Principals Academy Trust

Principals Academy Trust aims to enhance learner outcomes and school functionality by improving school leadership. Principals are trained using a business school style, high quality executive management program, coupled with on-going mentoring and coaching by experienced principals.
2012South Africa

CEI Plus Status

Program Results Status
Monitoring and Evaluation Reporting

Location Data

Western Cape Cape Town Peri-Urban, Rural, Urban

School leadership has been identified as a key issue in the education crisis in South Africa. The Principals Academy Trust believes that embedding values and improving overall school functionality has a direct impact on the learners’ experience and performance. The organization offers training and mentoring to principals from primary and secondary schools in low socio-economic areas mostly in Cape Town.

The recruitment of the principals is intensive. The Principals Academy Trust liaises with district officials for referrals and the school governing bodies are also consulted. The principals who have been in post for around 3-4 years are ideal candidates. Applicants write a letter of motivation and there is an interview process assessing their willingness and resilience to become involved in this intensive program. Another criterion is that the schools need to be at a stage where they can take on the change management process; therefore a minimum standard of school functionality must be met. The Principals Academy Trust received 44 applications in its first round, 24 were accepted and 2 withdrew from the program. The schools are based in areas like Khayelitsha, Nyanga, Mossel Bay, Mitchell’s Plain, and Phillipi.

The Principals Academy Trust has two distinct phases: a 15-month course and up to 2 years of mentoring in the principal’s school. Some of the training is held at the University of Cape Town (Graduate School of Business) where principals experience business school style executive management training. The second mentoring phase is designed to embed the learning through mentoring and coaching using experienced principals with a history of success.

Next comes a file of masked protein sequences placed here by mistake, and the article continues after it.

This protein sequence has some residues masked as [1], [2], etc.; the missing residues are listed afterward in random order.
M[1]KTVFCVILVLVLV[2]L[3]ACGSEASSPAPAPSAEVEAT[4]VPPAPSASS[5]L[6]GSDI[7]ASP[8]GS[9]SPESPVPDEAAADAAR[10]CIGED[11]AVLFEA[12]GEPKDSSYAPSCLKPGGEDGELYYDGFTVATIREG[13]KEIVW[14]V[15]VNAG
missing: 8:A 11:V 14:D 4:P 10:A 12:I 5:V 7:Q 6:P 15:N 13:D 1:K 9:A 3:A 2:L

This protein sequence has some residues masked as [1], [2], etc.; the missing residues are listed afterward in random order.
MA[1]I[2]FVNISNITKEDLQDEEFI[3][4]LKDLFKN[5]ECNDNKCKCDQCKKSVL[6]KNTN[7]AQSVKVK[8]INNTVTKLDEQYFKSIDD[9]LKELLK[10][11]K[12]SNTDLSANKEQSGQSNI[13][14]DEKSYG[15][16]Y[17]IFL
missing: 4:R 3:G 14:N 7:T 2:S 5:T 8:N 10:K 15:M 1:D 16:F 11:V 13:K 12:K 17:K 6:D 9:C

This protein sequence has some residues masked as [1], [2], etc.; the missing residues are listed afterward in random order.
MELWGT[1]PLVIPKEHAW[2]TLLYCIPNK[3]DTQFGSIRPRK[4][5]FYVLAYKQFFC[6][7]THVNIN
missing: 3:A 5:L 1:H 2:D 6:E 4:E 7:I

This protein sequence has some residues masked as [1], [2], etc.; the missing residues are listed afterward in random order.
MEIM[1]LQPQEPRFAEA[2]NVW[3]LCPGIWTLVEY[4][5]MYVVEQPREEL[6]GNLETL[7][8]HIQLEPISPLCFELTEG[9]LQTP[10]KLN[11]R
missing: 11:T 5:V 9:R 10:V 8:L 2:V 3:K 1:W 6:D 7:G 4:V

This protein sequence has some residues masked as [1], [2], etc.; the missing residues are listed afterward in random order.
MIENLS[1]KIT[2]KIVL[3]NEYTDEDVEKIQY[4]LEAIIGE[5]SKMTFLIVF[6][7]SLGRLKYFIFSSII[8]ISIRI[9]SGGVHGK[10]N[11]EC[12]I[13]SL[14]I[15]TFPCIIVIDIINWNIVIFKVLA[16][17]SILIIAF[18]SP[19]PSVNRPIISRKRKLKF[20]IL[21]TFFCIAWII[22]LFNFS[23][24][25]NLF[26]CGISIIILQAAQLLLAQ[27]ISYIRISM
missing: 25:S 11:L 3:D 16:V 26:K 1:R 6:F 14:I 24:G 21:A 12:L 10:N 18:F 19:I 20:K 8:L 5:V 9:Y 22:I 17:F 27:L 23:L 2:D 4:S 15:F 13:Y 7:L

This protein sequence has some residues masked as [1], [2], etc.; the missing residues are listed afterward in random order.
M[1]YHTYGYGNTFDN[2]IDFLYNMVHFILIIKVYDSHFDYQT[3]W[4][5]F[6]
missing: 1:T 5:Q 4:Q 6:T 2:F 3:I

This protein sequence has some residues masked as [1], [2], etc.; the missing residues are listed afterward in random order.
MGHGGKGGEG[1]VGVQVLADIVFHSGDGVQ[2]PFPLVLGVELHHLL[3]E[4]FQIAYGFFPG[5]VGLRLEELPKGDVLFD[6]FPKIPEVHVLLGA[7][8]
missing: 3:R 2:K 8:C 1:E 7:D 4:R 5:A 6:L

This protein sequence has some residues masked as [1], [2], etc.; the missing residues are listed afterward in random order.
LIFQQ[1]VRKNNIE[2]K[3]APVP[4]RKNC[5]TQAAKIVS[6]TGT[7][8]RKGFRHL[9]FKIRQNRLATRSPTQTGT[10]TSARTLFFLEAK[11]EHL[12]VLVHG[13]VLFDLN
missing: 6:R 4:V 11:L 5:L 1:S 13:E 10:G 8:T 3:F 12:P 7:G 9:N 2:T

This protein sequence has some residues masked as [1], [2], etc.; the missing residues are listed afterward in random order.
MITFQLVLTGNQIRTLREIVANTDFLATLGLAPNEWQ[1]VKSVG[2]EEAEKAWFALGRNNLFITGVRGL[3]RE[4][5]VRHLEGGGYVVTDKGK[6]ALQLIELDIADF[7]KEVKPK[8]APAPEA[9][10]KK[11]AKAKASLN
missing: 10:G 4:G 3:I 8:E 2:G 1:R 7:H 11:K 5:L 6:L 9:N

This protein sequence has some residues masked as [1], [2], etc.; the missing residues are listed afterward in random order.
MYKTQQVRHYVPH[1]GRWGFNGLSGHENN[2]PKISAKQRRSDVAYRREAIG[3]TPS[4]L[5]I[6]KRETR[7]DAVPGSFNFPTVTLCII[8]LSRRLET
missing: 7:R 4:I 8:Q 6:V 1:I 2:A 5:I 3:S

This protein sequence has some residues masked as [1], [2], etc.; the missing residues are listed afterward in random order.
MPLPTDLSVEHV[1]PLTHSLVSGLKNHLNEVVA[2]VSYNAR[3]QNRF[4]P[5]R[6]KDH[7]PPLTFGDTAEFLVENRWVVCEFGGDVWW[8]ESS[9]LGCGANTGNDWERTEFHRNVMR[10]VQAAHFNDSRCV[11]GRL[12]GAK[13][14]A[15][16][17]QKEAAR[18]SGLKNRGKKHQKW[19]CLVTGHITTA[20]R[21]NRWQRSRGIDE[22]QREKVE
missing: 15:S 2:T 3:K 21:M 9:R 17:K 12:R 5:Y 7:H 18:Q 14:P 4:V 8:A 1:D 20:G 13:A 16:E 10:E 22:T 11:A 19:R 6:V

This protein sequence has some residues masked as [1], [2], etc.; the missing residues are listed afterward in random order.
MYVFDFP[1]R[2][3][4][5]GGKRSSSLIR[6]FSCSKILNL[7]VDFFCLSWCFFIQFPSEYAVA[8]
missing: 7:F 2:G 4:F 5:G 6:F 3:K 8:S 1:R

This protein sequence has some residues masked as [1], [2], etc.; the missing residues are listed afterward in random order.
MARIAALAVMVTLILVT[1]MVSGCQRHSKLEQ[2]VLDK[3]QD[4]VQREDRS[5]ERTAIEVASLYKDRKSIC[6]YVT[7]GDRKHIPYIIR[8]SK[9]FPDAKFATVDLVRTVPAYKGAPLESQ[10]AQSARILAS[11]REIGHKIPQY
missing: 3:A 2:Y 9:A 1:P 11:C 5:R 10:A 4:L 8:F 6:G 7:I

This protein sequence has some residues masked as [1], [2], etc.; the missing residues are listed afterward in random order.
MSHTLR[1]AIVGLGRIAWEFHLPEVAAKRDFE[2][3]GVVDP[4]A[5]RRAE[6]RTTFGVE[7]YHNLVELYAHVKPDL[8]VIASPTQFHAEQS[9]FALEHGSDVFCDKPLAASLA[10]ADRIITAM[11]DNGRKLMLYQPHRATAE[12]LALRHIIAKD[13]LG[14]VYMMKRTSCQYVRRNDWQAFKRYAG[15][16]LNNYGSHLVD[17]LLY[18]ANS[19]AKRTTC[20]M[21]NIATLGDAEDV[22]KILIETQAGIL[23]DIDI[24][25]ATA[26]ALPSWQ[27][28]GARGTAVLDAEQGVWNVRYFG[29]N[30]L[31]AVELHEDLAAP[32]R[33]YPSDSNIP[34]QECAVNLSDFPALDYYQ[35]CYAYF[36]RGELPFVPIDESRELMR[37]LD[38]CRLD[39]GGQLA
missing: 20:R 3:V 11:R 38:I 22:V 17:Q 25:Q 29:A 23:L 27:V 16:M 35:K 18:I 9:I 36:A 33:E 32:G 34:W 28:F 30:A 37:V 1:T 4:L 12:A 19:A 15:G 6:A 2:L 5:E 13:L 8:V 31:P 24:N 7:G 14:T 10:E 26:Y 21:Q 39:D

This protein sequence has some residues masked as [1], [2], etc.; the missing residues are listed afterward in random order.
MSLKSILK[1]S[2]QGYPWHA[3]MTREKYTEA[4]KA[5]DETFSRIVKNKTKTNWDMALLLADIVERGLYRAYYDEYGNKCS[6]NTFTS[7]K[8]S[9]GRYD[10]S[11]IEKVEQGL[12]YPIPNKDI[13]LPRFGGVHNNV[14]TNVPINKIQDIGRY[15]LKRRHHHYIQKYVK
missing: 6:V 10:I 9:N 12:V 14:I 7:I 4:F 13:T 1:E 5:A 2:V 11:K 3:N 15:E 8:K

The 15-month course was designed jointly by the University of Cape Town’s Graduate School of Business and the Principals Academy Trust. The University has developed the accredited course content which fits into its Post Graduate Diploma in Management Practice framework. A number of stakeholders were consulted to design the content, including ex-principals, education consultants, and officials from the Western Cape Education Department. The course covers three main themes including: ‘personal mastery and managing complexity,' ‘building business acumen,’ and ‘managing people, teams and change.’ Learning is experiential: principals must produce a position paper focusing on a specific issue their school is facing and a group project asks principals to design interventions for a 21st African School of Excellence. The residential aspect, where principals stay on campus for their theory modules, is integral to the project, as it offers the principals the opportunity to clear their heads and focus entirely on the training.

There are four week-long modules, which run during the school holidays. The course is delivered using a student-centred participatory approach including group work, reflective writing, and a strong focus on building emotional intelligence and soft skills. Another integral component of the program is systemic thinking. Training in systemic thinking aims to help principals think differently about planning and problem solving and to not only function in crisis management mode. The course helps principals think about the root causes of problems, as well as the risks and unintended consequences of proposed mitigation. 

The Principals Academy Trust acknowledges that the principals will need on-going support following the course, as the socio-economic conditions within which their schools operate are an added pressure that puts the positive transformation of their schools at risk. This is where the mentoring and coaching phase comes in to support principals. This involves fortnightly sessions at the schools. The principals find this valuable, as it is a chance to ‘download’ and feel that they are being listened to. The mentors, who have extensive experience as principals themselves, help troubleshoot and offer guidance including pragmatic suggestions. They also offer workshops for the entire school staff on values, planning, and curriculum issues; in these workshops the staff can problem solve as a collective unit.  

There are plans to start creating clusters of schools in several geographic areas, including feeder crèches, that would form an informal network of schools where principals can support each other and continue to learn from and share experiences with each other after the formal coursework. Having feeder schools (creche and primary) and secondary schools in these networks will help with the transition of learners between pre-school, primary and secondary as it will foster communication between schools that feed into and draw from one another.  Plans also include partnering these clusters with non-state programs that can offer various support to the cluster.

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